Isaiah 5:1-30; 2 Corinthians 11:7-15; Psalms 54:1-4; Proverbs 15:20-21
OT: “I will sing about the one I love, a song about my loved one’s vineyard: The one I love had a vineyard on a very fertile hill. He broke up the soil, cleared it of stones, and planted it with the finest vines. He built a tower in the middle of it and even dug out a winepress there. He expected it to yield good grapes, but it yielded worthless grapes. So now, residents of Jerusalem and men of Judah, please judge between me and my vineyard. What more could I have done for my vineyard than I did? Why, when I expected a yield of good grapes, did it yield worthless grapes? Now I will tell you what I am about to do to my vineyard: I will remove its hedge, and it will be consumed; I will tear down its wall, and it will be trampled. I will make it a wasteland. It will not be pruned or weeded; thorns and briers will grow up. I will also give orders to the clouds that rain should not fall on it. For the vineyard of the Lord of Armies is the house of Israel, and the men of Judah, the plant he delighted in. He expected justice but saw injustice; he expected righteousness but heard cries of despair.” (Isaiah 5:1-7 CSB)
After preaching his sermons, Isaiah composed a song about a beloved vineyard owner and His vineyard to further communicate God’s disappointment with Israel. The Lord God was the vineyard owner and the vineyard was the house of Israel. In the song, The Vineyard Owner did everything possible and provided every resource necessary for the vineyard to produce good and useful fruit, but all the vineyard produced was wild and worthless grapes. The only thing left for the Vineyard owner to do was to stop pouring His efforts into the vineyard and hand the vineyard over to the elements unto its own destruction. That is exactly what happened to the Northern nation of Israel and then later to the Southern nation of Judah. Because of their consistent rejection of God’s word and ways, and their rebellion against God’s will, God removed His hand of blessing and protection, and gave them over to invasion and exile.
Centuries later, Jesus told another similar story about a vineyard in Matthew 21:33-44. In this story, the Vineyard owner (God) left his vineyard in the care of tenant farmers. Instead of honoring the Vineyard Owner, the workers tried to take over the vineyard for their own profit – even killing the Son of the Vineyard Owner in the process. In this story, the vineyard was the kingdom of God and the tenant farmers were the Jewish religious leaders. Jesus said that because of the Jewish leaders rejection of the Son, the responsibility for the kingdom would be given to those who produced the fruit of the kingdom.
That brings us to the current age. God’s vineyard is no longer limited to the Jewish people. God’s vineyard is the church, which includes people from every ethnicity and walk of life who have placed faith in and devoted their life to the Son. The Son has now gone away and He has given all of those in His vineyard the responsibility of not just tending the vineyard, but expanding the kingdom into all the world and bringing souls into the fruitful harvest. The question before us in this age of the church is, will we repeat history and prove to be unfaithful to the Father and the Son, or will we faithfully obey the Lord of the Harvest and produce good kingdom fruit?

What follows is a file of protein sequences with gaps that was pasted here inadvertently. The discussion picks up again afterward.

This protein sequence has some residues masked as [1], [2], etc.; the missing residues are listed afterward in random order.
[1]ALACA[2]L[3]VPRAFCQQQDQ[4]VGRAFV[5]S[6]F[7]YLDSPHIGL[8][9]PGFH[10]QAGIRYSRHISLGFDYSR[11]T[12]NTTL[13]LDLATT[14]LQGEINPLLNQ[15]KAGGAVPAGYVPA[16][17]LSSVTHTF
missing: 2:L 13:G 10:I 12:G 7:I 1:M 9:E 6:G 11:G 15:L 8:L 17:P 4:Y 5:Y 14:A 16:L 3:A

NT: “But I will continue to do what I am doing, in order to deny an opportunity to those who want to be regarded as our equals in what they boast about. For such people are false apostles, deceitful workers, disguising themselves as apostles of Christ. And no wonder! For Satan disguises himself as an angel of light. So it is no great surprise if his servants also disguise themselves as servants of righteousness. Their end will be according to their works.” (2 Corinthians 11:12-15 CSB)
Continuing the symbolism of the vineyard, the Corinthian church was a portion of God’s vineyard, and Paul was assigned to cultivate it, plant it, tend it, and make sure that it produced good kingdom fruit. However, there were workers, posing as agents of the Lord, who were trying to infiltrate the vineyard and sabotage all of Paul’s good work. Paul was not about to let these false prophets, deceitful workers, and agents of the enemy have their way. In defending his actions, Paul explained an important fact. Satan does not make himself obvious. He always veils his efforts within a righteous-looking exterior. He is a master counterfeiter, and so are those who work on his behalf. There are so many things that knock on the door of the church that appear to be good and righteous at first glance, but at the heart are deceptions of the enemy. How then, are we to guard the Lord’s vineyard from deceitful and destructive workers? We are to know and understand the God of the word and the word of God, and we are to rely on discernment from the Holy Spirit. By knowing God intimately and listening to the leading of the Holy Spirit, we will be able to identify counterfeits and protect our fruitfulness and the fruitfulness of those under our care.
Prayer: Lord, as a redeemed child of God in Christ, I am not only a son of God – I am also a worker in the family business. My job is to work in the harvest field, bring in a harvest of souls, and produce good kingdom fruit – both in my life and lives of those under my care. My desire is to be a faithful and productive worker. In order to do that, I rely on Your grace and submit to the work and leadership of the Holy Spirit in my life. In Jesus’ name I pray, Amen.